I left on Friday with a renewed sense of purpose and a feeling of contentment. Along with successfully getting a large, and essentially the hardest, portion of my book written, I left feeling inspired to slow down and get back to a simpler way of cooking and eating at home, something I wasn’t expecting when I showed up.
Now that my time there has been recapped, I want to share some of the biggest lessons and tips that I took away from the experience. Hopefully if you decide to do something like this, you can take these with you.
Remember — It’s about the journey
I went into my trip with loose goals of what I wanted to achieve. I find that with writing, it can be hard to force myself to finish a specific amount because there’s such an ebb and flow of motivation and creativity. I wanted to make sure that I got a significant amount done, but that I didn’t put so much pressure on myself that I made the trip stressful and joyless.
What I found, and what I was reminded of by my hosts who are both far more creative than I am, was that it’s about the process. When it became evident that I felt bad for spending most of my first day and a half exploring or simply sitting and watching nature, they emphasized that those things are sometimes just as important as the physical writing. It took me awhile to connect with myself again, which was something I needed to do if I was going to sit down and go through painful events in my life.
Listen to your gut
Initially I sat down and intended to write my story from the very beginning. Since much of my childhood is blurry or disconnected, I found that very hard to do. Instead, I formed an outline of significant turning points, then asked myself which one spoke to me. Surprisingly, it was the hardest part of my addiction that I felt compelled to write about. I talk almost detachedly about that period of my life, partially because I’ve told it many times over, but also because it’s easier that way.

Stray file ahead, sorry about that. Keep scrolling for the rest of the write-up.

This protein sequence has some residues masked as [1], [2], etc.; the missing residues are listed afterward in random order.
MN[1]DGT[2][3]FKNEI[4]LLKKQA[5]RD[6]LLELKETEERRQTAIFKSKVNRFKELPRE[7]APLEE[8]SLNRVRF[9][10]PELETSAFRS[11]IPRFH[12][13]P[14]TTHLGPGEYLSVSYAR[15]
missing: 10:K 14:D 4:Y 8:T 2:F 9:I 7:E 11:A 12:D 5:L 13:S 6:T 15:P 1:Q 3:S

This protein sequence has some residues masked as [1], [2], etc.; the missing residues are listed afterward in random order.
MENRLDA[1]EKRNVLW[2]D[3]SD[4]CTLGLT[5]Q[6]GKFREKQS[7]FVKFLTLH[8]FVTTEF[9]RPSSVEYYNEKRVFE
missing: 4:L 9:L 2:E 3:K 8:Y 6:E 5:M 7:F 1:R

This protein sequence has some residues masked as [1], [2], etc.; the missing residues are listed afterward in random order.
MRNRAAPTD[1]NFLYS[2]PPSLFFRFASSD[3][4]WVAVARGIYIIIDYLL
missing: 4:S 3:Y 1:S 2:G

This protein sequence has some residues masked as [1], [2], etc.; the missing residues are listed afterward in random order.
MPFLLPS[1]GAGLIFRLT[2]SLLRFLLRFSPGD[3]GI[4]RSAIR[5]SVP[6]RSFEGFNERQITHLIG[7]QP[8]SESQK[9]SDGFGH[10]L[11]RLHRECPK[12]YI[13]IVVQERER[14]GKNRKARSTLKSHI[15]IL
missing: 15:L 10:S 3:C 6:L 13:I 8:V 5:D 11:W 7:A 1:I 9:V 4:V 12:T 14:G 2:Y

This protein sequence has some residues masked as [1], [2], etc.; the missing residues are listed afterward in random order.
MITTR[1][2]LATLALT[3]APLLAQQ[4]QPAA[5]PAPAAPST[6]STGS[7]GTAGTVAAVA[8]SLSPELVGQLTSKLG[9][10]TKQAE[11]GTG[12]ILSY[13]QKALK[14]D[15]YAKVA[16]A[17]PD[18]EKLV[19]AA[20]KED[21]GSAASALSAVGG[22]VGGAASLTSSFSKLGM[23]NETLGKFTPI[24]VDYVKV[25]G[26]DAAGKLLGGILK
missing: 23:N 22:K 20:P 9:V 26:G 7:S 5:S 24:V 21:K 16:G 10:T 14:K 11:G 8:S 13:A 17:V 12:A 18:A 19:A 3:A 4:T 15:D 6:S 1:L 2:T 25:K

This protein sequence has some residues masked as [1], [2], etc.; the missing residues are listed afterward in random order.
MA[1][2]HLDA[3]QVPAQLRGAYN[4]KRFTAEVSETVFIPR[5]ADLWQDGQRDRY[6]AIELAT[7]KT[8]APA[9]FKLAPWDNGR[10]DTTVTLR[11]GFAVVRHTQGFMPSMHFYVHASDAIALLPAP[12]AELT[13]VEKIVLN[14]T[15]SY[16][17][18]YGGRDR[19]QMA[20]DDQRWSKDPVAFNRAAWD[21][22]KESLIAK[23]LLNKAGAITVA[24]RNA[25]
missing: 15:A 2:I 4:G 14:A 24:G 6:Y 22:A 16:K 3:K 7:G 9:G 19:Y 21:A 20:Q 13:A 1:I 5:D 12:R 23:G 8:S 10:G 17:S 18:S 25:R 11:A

What I found, however, was that there was a lot of emotion surrounding those years. They were truthfully some of the hardest and most emotional times and because I did everything behind closed doors, I was left carrying those emotions by myself. Writing in more detail to expand my life into a book meant that I would have to tap back into those emotions to find the details I needed. I would often finish a day of writing with a tight chest and generally feeling very heavy.
What I realized about this trip was that I felt drawn to nature because that is my safe space. Although the experience was difficult at times, I felt completely safe in my surroundings. By listening to my gut, I was guided to write about the hardest times because I knew this was the safest place to do it.
Open yourself to inspiration
No matter where your source of inspiration comes from, immersing yourself in it for a period of time is going to help you reconnect with yourself and your creative outlet. I remember feeling grateful for this decision and all of the decisions surrounding it, from selecting the guest house to how to approach my writing. I felt peaceful and contemplative during my walks. While I wanted to share it with you guys on social media, I knew that that was shutting me down to immersing myself in my surroundings. I took my phone sometimes and left it others when I knew I needed a more meditative experience.
Don’t forget it’s yours
My routine is different from your routine. What I need for good writing may work completely opposite for you. You may not even be a writer; you may choose to showcase your creativity through art, dance, song, or any number of other outlets.
Don’t forget that the experience is YOURS. Try and set a goal or a desired outcome for your time, but allow yourself the flexibility to change that goal or come up with a new one altogether. Make it what you want and don’t forget to value yourself throughout the process.